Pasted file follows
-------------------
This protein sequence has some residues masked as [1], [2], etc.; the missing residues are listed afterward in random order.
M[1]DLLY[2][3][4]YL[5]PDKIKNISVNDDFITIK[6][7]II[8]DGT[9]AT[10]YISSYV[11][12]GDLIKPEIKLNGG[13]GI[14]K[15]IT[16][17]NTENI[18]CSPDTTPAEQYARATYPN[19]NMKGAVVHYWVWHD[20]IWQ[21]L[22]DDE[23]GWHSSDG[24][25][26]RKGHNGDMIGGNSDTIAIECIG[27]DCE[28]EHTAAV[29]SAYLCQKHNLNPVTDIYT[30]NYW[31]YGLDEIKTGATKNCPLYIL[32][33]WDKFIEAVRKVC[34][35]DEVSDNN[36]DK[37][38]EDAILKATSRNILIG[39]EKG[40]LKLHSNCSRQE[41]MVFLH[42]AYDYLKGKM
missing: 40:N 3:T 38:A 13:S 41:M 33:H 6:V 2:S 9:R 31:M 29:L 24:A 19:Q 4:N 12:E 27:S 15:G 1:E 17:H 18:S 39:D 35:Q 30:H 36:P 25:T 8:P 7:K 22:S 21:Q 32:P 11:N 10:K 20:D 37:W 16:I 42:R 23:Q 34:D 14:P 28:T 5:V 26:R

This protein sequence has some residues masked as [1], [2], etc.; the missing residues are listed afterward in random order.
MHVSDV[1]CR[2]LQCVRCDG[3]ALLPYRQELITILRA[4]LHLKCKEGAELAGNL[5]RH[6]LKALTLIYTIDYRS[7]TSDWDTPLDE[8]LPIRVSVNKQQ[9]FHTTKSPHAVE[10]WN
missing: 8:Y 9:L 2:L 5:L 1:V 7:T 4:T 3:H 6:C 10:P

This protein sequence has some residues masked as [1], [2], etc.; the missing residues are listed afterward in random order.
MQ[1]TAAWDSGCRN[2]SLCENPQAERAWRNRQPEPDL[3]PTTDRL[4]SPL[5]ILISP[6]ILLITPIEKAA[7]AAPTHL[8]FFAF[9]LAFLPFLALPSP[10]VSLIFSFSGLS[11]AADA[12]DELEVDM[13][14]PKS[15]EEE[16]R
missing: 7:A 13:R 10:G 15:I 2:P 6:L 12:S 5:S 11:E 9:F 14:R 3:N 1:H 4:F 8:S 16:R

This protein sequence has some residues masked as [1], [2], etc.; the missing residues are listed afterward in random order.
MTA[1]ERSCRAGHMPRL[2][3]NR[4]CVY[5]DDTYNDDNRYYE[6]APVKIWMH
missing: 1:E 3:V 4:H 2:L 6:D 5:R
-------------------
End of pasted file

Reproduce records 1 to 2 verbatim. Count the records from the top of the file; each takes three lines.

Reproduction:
This protein sequence has some residues masked as [1], [2], etc.; the missing residues are listed afterward in random order.
M[1]DLLY[2][3][4]YL[5]PDKIKNISVNDDFITIK[6][7]II[8]DGT[9]AT[10]YISSYV[11][12]GDLIKPEIKLNGG[13]GI[14]K[15]IT[16][17]NTENI[18]CSPDTTPAEQYARATYPN[19]NMKGAVVHYWVWHD[20]IWQ[21]L[22]DDE[23]GWHSSDG[24][25][26]RKGHNGDMIGGNSDTIAIECIG[27]DCE[28]EHTAAV[29]SAYLCQKHNLNPVTDIYT[30]NYW[31]YGLDEIKTGATKNCPLYIL[32][33]WDKFIEAVRKVC[34][35]DEVSDNN[36]DK[37][38]EDAILKATSRNILIG[39]EKG[40]LKLHSNCSRQE[41]MVFLH[42]AYDYLKGKM
missing: 40:N 3:T 38:A 13:S 41:M 33:H 6:V 2:S 9:R 31:M 29:L 24:A 19:Q 4:N 12:E 27:S 15:G 1:E 17:H 18:S 39:D 35:Q 30:H 36:P 25:T 8:P 7:K 22:S 21:Q 32:P 11:N 10:K 20:D 37:W 16:I 42:R 23:Q 34:D 14:P 28:T 5:V 26:R

This protein sequence has some residues masked as [1], [2], etc.; the missing residues are listed afterward in random order.
MHVSDV[1]CR[2]LQCVRCDG[3]ALLPYRQELITILRA[4]LHLKCKEGAELAGNL[5]RH[6]LKALTLIYTIDYRS[7]TSDWDTPLDE[8]LPIRVSVNKQQ[9]FHTTKSPHAVE[10]WN
missing: 8:Y 9:L 2:L 5:L 1:V 7:T 4:T 3:H 6:C 10:P